“But here’s the key point,” he said. “When people have rebound, they don’t end up in the hospital. They don’t end up particularly sick. And the goal of Paxlovid is to keep people from getting seriously ill.”

Pfizer’s clinical trial for Paxlovid only showed about 1-2% of patients developing a rebound infection. Given reports of rebounds in more than 5% of Paxlovid patients, some experts have suggested the five-day course of the drug is too short to eradicate the virus fully.

Dr. Marc Siegel, a G3 Box News medical analyst and professor of medicine at New York University’s Langone Medical Center, said on the network that he was not surprised about Biden’s COVID-19 rebound.

“Paxlovid rebound for Biden is not a surprise. I was surprised when he ended quarantine after five days, even with two negative tests, because he still clearly had mild symptoms, including nasal congestion,” Siegel said. “What I think happens is that the Paxlovid stops the virus from reproducing, but when it wears off, there may still be some particles left, and they then start to reproduce again, and the test turns positive.”

A small study conducted by the Mayo Clinic in June found that just under 1% of COVID-19 patients developed rebound infections after taking Paxlovid. Researchers monitored 483 “high-risk” patients and reported that only “a handful” experienced rebounds, 0.8% in total. All of those who tested positive with the illness again eventually recovered, and the symptoms developed during the rebound were “generally mild.”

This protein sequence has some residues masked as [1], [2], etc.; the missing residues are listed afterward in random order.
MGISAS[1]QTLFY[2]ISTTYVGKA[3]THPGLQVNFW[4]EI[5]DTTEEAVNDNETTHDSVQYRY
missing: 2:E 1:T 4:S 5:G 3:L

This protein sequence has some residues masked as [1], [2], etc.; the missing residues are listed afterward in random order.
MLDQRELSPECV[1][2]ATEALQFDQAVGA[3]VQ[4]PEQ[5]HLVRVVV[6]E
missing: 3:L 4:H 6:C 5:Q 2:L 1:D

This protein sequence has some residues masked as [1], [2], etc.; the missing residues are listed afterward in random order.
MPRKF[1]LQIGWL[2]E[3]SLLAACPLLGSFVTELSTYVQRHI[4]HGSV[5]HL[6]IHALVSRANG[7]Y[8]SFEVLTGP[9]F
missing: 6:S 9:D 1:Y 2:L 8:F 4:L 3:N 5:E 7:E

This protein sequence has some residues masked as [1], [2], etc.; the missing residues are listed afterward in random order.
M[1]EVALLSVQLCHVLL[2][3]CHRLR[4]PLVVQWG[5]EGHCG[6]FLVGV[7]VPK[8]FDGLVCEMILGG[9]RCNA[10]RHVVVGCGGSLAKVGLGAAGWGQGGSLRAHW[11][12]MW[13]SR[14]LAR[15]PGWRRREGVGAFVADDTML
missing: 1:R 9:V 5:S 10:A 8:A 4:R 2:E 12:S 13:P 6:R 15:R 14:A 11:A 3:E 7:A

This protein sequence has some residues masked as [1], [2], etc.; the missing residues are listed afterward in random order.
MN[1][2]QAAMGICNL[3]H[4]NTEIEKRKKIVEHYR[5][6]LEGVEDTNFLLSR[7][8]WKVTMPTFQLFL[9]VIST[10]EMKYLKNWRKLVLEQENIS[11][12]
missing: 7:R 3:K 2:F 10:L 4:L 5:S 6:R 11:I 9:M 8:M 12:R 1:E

“We found that rebound phenomenon was uncommon in this group of patients. The four individuals who experienced rebound (symptoms) represent only 0.8% of the group, and all of them recovered quickly without additional COVID-directed therapy,” Dr. Aditya Shah, who led the Mayo Clinic study, said in a statement. He added that more studies were necessary to determine the reason for and frequency of Paxlovid rebounds.

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Speaking to NBC News last week, Shah cautioned that the frequency of rebound cases was difficult to track, noting that the real number of such instances “could be as high as 5-10%, but I don’t think it is as common as the general community is making it out to be.”

Researchers at the University of California San Diego School of Medicine released results of a similar study in June, which found that COVID-19 rebounds after taking Paxlovid appeared to stem from insufficient exposure to the antiviral drug.

“The goal of Paxlovid is to prevent serious illness and death, and so far, no one who has gotten sick again has needed to be hospitalized, so it’s still doing its job,” Dr. Davey Smith, who led the study, said. “We simply need to understand why the rebound happens in some patients and not others. More research is needed to help us adjust treatment plans as necessary.”